1. Most of the Handling Speciale revisions are made digitally; it sits on slightly firmer springs but the dampers, gearbox and engine tuning have all been done via software tweaks.
2. Ferrari says the HS’s gearbox delivers upshifts that are 30 percent quicker than those of the standard California T, while downshifts are 40 percent faster.
3. The Handling Stradale’s exhaust features an additional silencer box that works as a Helmholz resonator, making air vibrate to produce certain sound frequencies – it’s the same principle as making noise by blowing across the top of a bottle.
4. Ferrari offered a Handling Speciale version of the previous generation California, with around 20 percent of customers worldwide opting for it.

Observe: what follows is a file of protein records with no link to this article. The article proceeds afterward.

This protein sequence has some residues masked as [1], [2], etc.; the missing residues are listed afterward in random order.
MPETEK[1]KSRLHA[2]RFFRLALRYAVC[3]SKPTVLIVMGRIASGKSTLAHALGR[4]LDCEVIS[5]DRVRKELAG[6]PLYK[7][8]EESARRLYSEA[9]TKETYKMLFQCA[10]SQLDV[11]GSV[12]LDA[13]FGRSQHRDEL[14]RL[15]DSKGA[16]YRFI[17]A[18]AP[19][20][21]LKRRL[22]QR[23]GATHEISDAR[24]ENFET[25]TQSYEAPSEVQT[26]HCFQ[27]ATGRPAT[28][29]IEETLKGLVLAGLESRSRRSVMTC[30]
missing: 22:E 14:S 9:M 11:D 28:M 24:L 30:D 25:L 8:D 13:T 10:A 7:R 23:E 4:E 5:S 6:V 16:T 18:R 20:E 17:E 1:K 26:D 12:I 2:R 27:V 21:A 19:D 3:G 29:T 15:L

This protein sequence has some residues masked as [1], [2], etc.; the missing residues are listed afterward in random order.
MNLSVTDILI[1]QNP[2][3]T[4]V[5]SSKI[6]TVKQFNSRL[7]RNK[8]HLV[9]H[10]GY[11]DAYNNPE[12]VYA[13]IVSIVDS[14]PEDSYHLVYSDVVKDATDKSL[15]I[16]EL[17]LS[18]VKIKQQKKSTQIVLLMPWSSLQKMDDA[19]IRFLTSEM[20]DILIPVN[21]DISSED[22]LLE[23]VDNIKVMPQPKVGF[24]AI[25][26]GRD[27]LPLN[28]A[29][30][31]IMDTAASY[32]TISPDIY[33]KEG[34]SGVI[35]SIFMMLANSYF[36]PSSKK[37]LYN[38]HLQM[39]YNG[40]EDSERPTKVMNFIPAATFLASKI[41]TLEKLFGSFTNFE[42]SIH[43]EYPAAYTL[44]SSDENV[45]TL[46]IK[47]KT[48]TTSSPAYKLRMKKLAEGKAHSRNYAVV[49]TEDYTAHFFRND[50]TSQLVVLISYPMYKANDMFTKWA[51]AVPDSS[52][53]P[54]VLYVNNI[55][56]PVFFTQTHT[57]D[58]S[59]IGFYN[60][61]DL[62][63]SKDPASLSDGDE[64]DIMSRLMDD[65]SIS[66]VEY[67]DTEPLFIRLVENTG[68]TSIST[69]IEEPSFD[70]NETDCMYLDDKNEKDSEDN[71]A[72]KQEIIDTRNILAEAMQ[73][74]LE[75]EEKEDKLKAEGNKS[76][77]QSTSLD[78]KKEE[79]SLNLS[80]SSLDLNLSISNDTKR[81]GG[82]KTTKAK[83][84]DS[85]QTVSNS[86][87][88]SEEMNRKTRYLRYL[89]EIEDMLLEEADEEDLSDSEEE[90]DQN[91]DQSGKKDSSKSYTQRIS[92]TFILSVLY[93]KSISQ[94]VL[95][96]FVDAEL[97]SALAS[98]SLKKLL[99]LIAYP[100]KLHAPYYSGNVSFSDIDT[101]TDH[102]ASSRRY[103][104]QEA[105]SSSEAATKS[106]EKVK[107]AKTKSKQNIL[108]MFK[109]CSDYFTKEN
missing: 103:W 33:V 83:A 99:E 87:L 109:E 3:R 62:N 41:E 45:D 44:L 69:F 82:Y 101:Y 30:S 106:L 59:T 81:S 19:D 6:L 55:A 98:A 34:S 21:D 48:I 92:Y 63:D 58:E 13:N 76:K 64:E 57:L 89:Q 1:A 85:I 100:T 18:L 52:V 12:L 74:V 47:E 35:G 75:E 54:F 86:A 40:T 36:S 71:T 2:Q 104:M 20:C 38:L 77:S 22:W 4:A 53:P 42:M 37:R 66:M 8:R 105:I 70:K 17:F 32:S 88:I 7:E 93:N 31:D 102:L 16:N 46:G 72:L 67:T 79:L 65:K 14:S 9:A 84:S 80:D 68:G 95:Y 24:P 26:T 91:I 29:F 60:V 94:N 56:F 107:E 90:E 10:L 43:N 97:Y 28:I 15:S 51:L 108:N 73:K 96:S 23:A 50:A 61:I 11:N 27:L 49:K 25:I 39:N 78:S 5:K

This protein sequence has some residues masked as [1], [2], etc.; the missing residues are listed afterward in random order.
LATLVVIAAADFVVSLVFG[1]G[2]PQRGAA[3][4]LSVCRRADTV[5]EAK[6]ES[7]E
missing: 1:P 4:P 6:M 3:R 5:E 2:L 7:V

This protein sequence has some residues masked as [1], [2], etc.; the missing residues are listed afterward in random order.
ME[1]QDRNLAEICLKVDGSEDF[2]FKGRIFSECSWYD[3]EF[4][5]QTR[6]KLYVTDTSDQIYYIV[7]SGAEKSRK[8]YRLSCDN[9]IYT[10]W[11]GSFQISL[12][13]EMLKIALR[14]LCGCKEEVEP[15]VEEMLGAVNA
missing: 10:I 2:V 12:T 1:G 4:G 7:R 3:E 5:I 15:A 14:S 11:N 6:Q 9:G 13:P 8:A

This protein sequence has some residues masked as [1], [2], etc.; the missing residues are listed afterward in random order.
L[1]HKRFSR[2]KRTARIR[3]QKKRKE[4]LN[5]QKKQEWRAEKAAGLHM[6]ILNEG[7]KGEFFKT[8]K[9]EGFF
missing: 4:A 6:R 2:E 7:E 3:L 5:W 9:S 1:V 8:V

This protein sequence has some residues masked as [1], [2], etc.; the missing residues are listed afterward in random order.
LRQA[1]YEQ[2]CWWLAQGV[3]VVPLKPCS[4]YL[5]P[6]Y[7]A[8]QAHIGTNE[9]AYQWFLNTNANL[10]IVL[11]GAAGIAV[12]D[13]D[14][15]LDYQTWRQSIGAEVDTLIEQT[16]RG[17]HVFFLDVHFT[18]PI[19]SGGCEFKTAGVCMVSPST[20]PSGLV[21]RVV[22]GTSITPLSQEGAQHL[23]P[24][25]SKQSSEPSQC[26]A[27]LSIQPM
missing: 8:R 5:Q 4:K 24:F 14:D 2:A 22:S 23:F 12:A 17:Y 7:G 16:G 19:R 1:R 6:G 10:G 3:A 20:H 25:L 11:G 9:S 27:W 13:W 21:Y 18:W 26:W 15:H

5. Although officially a two-plus-two, even Ferrari acknowledges that the rear seats won’t be up to anything more than very occasional use by the smallest of occupants. Consider the space extra luggage room.
6. Unlike most automatics, the California T doesn’t creep when you let off the brakes in drive or reverse. You have to press the throttle to get power running through the twin clutch gearbox.
7. The revisions to engine and gearbox haven’t altered the claimed performance figures, with the HS recording the same 3.6-sec 0-100km/h time as the standard California T.
8. Ferrari first used the California name for the 250 GT California Spyder in 1957.
9. The Ferrari California T was the first turbocharged Ferrari road car since production of the seminal F40 stopped in 1996. A heavily reworked version of its 90-degree V8 powers the 488 GTB and is also offered in the Maserati Quattroporte GTS.
Read our review on the Ferrari California T HS here.
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